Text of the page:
Although the new IP-fueled devices promise to infuse interactivity into the last remaining analog nooks and crannies of our daily lives, the communities guarded by them threaten to upend that earlier, comfortable symbiosis. These devices and their proprietors have the ability to lock the community gates much tighter - or, at least, make the community so self-contained that any impulse to leave is restrained. They take the dogma that still guides so many digerati - "information wants to be free" - and reveal it as little more than a silly, thoughtless mantra.

Amazon's World

While the iPhone, with its "apps economy,", is the readiest example of these device-based walled gardens, Amazon's Kindle may be a better one. The iPhone, after all, still hints at the larger world - and the larger World Wide Web; the iPad, which some first-day critics labeled "just a big iPod Touch," is even more directly a creature of the Web. The Kindle, although IP-based, is utterly removed from it. Indeed, Amazon's walled garden for literati is more akin to a company town, with everything from access to product offerings to pricing tightly managed. Even the famously controlling Apple was moved to promote its relative benevolence to the media industry, noting that the iPad will offer book publishers and readers a choice of two price points, in contrast to the (lower) one required in Kindletown.

In fact, Apple has been a paragon of openness, compared with such other walled gardens as Sony's Playstation and Microsoft's xBox. True, the music industry has complained bitterly about how Apple's pricing policy for music and forced unbundling upset the financial requirements of the major recording companies. But at the same time, I can get virtually any type of music - regardless of codec, seller, or price - onto my iPod. (To this day, I have vastly more tunes there acquired from eMusic than from the Apple Store.)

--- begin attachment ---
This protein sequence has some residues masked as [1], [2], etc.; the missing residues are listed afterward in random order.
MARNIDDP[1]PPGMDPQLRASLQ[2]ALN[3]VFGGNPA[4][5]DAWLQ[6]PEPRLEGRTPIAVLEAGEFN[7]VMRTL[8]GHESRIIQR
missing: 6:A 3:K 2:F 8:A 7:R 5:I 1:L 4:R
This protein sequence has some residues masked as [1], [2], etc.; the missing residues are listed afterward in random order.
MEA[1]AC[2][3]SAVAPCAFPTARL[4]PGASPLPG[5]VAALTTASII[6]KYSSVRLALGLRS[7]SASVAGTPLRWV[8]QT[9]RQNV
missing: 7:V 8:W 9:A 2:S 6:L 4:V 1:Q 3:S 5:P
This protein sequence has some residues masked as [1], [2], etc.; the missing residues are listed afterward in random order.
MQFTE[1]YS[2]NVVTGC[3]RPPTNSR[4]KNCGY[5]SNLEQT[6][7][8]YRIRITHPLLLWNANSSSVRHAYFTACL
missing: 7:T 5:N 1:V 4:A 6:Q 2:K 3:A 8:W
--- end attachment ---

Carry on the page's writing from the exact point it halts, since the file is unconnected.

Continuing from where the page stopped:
More and more, "degree of openness" is looking to be a - perhaps the - central strategic differentiator among the different walled gardens of the Web. My favorite new gated community - Netflix Streaming - is fairly closed. Although it's accessible through numerous network devices (it comes through brilliantly on my TiVo HD), its offerings are solely those Netflix makes available - one reason I believe Netflix will become a financing powerhouse in Hollywood and among independent producers before too long.

Another favorite of mine, Boxee (which I access on my 46"-inch Samsung through the ATVFlash package of Apple TV hacks), is reasonably open. It offers widgets for scores of online video purveyors, and looks like it wants to be a remote control and organizing tool for as much digital video content as exists. (Boxee's ongoing tussle with Hulu is evidence of the "openness" contests beginning to shake up the digital video marketplace.)

Open TV

Boxee, which has announced imminent plans to release a proprietary set-top box, may even be setting itself up in direct opposition to the television set manufacturers that are bringing to market network-connected HDTV's with apps built directly into the screens, in what look to be totally closed systems. This is an issue I expect Boxee CEO Avner Ronen will address in his keynote presentation next month at the IAB Annual Leadership Meeting.

"Degree of openness" is, as I suggested, a strategic decision companies will have to make. There's no morality attached to it, the information-wants-to-be-free crowd notwithstanding. Some companies will thrive by remaining as porous as possible, while others will succeed by locking their gates. Consider Citigroup analyst Mark Mahaney's recent research note on Netflix:

We believe that NFLX is benefiting from a materially improved all-in product offering with a) improved DVD-By-Mail delivery service, b) expanded Streaming selection (17,000+ titles), and c) materially improved user interfaces via gaming devices (xBox, PS3) and Web-integrated CE devices and TVs. The ongoing shuttering of DVD rental stores is also helping. And the end result is higher customer satisfaction (reduced churn) and deeper competitive moats. Add all this to a increasingly efficient biz model (rising Gross Margins), and you’ve got an Internet Core Holding.